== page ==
Sometimes, as you say, the system doesn't combat procrastination in and of itself. In fact, it could be precisely because something is resonating really strongly with your 50,000-foot goal ("Have fulfilling career as professor wherein I get to shape future minds and meld my field") that it becomes too powerful to get started on.

              That's when you install tricks.

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              • #8
                great answer

                Originally posted by jesig View Post
                I fixed that by agreeing with myself, repeatedly, to only do five. ONLY five. Not five so that I would trick myself into getting into a groove, but actually only five. My rational brain agreed with my irrational, fight-or-flight brain that I would only face the terrifying thing for 5 x 45 seconds and then I could zone out on Facebook. Once I taught my animal brain that I meant it, I was going to make the terrifying thing go away quickly, I found it easier to get going. I did five at a time. Then I did 10. Then 20.

                I worked through a few things in exactly this manner. I've found the Pomodoro Technique to be really helpful in this regard, because it allows me to promise my dumb animal brain that we'll do something it enjoys after 25 minutes, and helps me keep that promise. So it's a lot easier to convince animal brain that we should get started, because it is satisfied it will get the break.
                This is expressed in such a good way, it seems so logic, that I feel stupid for not thinking of it earlier...
                ... then again, when I look at the moments when I do get succesfull in overcoming procrastination, in fact it looks a lot like what you describe. Thanks for expressing it!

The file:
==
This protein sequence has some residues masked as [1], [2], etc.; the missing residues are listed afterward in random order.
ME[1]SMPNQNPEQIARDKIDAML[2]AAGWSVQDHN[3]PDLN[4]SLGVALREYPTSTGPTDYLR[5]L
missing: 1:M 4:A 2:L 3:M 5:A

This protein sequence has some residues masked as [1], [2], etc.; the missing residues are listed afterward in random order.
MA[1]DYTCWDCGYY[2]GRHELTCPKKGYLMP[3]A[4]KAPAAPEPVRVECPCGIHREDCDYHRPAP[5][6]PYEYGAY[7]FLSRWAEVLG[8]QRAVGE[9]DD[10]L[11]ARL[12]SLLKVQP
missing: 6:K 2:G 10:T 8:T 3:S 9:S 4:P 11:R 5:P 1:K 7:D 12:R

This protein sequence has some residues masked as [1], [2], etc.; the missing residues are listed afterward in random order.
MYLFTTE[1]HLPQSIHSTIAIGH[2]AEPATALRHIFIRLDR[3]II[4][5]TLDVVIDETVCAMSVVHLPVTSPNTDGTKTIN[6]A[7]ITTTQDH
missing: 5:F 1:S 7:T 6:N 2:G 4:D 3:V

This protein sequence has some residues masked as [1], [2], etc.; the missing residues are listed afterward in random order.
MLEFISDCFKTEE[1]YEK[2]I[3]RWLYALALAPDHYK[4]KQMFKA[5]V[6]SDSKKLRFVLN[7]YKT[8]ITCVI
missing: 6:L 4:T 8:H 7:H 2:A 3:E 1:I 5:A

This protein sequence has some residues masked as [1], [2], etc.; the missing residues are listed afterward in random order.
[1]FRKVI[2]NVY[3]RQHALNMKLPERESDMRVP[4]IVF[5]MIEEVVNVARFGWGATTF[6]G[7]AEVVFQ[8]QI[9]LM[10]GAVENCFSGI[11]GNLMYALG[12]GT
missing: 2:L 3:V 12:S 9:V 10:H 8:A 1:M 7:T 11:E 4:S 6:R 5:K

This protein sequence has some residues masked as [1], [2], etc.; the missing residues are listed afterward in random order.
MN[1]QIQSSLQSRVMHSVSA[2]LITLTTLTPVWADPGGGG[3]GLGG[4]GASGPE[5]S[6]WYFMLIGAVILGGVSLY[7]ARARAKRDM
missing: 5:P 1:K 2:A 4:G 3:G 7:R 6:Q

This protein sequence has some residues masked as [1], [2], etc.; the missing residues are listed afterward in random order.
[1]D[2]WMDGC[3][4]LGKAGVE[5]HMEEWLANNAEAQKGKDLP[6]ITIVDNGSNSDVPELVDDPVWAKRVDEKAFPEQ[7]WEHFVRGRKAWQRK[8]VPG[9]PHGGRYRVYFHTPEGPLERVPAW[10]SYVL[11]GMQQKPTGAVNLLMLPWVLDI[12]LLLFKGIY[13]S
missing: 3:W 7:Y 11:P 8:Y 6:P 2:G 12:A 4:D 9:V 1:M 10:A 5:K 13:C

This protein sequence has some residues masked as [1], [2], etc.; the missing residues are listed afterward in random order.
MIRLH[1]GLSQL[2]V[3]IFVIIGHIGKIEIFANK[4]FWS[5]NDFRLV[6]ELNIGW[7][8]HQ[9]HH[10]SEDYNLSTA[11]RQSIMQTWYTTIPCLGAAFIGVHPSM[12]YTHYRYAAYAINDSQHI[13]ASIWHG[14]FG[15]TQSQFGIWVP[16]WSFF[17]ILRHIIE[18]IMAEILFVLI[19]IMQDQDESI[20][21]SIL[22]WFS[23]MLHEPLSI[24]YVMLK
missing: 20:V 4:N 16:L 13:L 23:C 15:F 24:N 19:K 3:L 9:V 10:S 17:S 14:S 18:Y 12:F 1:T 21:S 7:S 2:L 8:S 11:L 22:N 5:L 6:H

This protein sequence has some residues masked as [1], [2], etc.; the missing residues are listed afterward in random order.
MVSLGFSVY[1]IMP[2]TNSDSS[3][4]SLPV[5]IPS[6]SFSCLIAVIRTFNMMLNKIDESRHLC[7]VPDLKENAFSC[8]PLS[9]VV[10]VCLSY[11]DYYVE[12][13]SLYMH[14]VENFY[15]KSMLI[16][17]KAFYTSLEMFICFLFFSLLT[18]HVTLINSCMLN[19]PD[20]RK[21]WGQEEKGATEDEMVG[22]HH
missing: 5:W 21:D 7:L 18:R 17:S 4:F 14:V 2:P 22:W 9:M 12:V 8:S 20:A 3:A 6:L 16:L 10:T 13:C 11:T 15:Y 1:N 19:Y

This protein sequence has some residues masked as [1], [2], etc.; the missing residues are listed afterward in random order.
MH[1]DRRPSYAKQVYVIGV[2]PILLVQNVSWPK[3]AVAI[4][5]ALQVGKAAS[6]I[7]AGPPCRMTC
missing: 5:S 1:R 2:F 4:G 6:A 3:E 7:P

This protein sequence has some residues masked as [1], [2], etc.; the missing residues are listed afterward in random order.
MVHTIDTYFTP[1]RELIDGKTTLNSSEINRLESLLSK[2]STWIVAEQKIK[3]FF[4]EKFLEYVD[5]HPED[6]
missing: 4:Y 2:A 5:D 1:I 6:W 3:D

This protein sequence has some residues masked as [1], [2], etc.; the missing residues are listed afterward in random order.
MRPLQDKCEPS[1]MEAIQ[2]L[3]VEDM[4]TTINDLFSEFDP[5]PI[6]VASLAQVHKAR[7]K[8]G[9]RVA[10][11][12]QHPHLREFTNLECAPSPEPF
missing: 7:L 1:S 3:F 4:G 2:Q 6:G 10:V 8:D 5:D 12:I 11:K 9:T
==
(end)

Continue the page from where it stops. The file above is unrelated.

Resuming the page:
greetings,
                Myriam
                Last edited by Myriam; 09-07-2013, 05:52 AM.

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                • #9
                  chunks + big picture (push vs flow)

                  Yes, I agree micro chunking is a great trick.
                  Who has a cat knows they won't try to jump something they don't believe they can. Our brain doesn't also.
                  So a BIG THESIS might not get you to jump, but half a page might. Each big travel starts with a first step, and one step at a time can get you far.

                  On the other side, you will want some FLOW on the work. You will not want to make a big thing out of each single step all the way. Somewhere along the way, you want some sort of FLOW to happen. Then, putting a foot after the other stops being the focus point (even if that was need in the beginning), and now you are just walking towards your destination almost effortlessly, and enjoying the view and the ride itself, as much as you are thrilled about the idea of arriving to your destination.

                  I believe that flow is easier to get, if you can see yourself after the Big Thing is done. David says "You won't be able to do it until you see yourself doing it", and I would add the question: "Can you picture you life after you have accomplished that? Can you really visualize it, even in the small things? How is it? What is your routine? How does it feel?" - and if you dive into that picture over and over again, until it's part of your thinking, and becomes so normal, that's when you find space for the flow, and each step starts to feel just the normal think to happen, and not a battle against inner resistance. That's when real magic happens...



                  Gonçalo Gil Mata
                  WHATsTheTRICK.com